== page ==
It’s a proud moment whenever anyone gets into Harvard, widely considered the best college in the world—but what about for those whose first language isn’t even English? That takes the accomplishment to a whole other level.
Giving Herself Every Opportunity
That’s the story of young Xaviera Zime, who came to the U.S. from Cameroon when she was 8. She and her family spoke French, but not a word of English.
“I went to the library often,” Zime says of how she learned the language. It helped that all her classes were in English, but she also made use of French-English dictionaries to accelerate her fluency. Everyone in her household was also committed to learning the language.
Starting in seventh grade, Zime followed her older sisters to Democracy Prep, a charter middle school and high school in Harlem.
She says she didn’t know where she wanted to go to college until recently. “I never wanted to be in a position of not being able to apply to a school because my test scores weren’t high enough.
“I took as much control as possible with my grades. I pushed myself, because I wanted to give myself as many opportunities as possible. ”
Zime says she took advantage of a test prep class her school offered. “I did my best to maintain a high GPA, but I wanted to have test scores that would match my transcript, so I took the test prep very seriously.”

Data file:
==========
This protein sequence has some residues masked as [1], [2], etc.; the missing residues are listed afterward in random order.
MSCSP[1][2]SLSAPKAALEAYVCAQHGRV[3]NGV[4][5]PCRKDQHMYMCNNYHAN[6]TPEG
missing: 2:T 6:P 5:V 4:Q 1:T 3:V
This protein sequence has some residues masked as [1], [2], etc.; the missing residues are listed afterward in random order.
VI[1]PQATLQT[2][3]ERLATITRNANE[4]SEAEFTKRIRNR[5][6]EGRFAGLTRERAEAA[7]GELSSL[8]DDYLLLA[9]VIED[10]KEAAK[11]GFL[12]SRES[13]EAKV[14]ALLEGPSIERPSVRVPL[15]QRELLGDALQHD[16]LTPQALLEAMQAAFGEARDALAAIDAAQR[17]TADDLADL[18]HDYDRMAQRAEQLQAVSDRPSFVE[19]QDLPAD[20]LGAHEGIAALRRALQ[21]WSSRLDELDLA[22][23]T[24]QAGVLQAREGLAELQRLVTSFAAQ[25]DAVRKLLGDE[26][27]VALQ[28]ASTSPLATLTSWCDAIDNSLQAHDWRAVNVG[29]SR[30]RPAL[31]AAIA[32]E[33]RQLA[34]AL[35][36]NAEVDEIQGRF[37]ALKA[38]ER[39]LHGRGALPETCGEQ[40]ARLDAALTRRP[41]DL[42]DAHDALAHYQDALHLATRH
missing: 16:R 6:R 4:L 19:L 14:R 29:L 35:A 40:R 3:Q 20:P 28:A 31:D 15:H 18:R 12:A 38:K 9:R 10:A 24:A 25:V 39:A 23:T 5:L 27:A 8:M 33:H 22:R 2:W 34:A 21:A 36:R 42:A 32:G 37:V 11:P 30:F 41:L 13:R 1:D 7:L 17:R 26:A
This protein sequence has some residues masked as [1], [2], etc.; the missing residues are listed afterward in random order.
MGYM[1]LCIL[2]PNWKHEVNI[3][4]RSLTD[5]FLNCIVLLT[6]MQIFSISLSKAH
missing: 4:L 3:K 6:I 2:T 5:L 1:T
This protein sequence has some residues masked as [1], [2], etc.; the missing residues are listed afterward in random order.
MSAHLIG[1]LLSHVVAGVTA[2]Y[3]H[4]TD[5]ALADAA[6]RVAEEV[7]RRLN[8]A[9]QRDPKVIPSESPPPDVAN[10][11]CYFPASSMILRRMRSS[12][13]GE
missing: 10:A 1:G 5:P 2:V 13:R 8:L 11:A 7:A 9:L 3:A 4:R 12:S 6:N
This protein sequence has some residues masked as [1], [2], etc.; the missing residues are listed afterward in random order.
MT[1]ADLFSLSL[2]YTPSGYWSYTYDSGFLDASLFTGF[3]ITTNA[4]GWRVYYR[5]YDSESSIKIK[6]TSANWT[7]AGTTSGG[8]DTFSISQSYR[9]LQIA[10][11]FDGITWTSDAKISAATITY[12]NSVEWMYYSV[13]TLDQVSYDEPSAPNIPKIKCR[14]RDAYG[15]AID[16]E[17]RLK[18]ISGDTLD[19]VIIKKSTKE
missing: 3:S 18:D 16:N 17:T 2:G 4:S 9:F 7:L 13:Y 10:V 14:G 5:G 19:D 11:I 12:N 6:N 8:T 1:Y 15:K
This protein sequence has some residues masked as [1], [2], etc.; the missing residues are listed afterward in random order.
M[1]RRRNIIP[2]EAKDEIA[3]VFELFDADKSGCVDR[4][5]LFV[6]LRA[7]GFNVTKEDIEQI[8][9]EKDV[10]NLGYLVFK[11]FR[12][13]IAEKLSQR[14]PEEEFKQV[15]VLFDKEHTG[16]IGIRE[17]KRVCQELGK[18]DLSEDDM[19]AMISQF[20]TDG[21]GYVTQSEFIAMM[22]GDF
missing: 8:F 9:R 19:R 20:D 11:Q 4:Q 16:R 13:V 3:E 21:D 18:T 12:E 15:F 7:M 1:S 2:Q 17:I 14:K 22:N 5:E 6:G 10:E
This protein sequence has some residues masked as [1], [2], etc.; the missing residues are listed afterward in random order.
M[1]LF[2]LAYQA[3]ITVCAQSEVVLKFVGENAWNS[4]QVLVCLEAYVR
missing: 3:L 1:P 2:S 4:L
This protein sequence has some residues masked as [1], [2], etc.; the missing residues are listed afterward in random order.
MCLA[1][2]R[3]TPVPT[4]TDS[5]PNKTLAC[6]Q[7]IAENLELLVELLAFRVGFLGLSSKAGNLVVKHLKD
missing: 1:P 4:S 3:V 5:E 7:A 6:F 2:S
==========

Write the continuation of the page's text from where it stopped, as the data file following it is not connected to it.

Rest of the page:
An Immigrant in the U.S.
“The stigma around immigrants of color can be discouraging at times,” the thoughtful 17-year-old told me, “especially in the current political climate of the United States.”
Zime says she refused to let the stigma influence the standards she set for herself, otherwise her grades would have suffered.
“You cannot ignore what is happening around you, because you must know your circumstances and where you stand in society, but also you need to make that knowledge useful.
“If you know that because you’re an immigrant you’ll need to work harder, you take it with a grain of salt and push through. You can’t let those pressures bring you down.
“There will always be pressures—in high school, in college, and after college. But you can’t let them stop you from being your best, because if you do, it’s going to be easier to keep letting them stop you.”
Zime is continuing a family tradition of excellence. Her older sisters currently attend Yale and Dartmouth; her oldest sister graduated from the University of Vermont. Her younger sister (Zime has no brothers) has great examples to follow.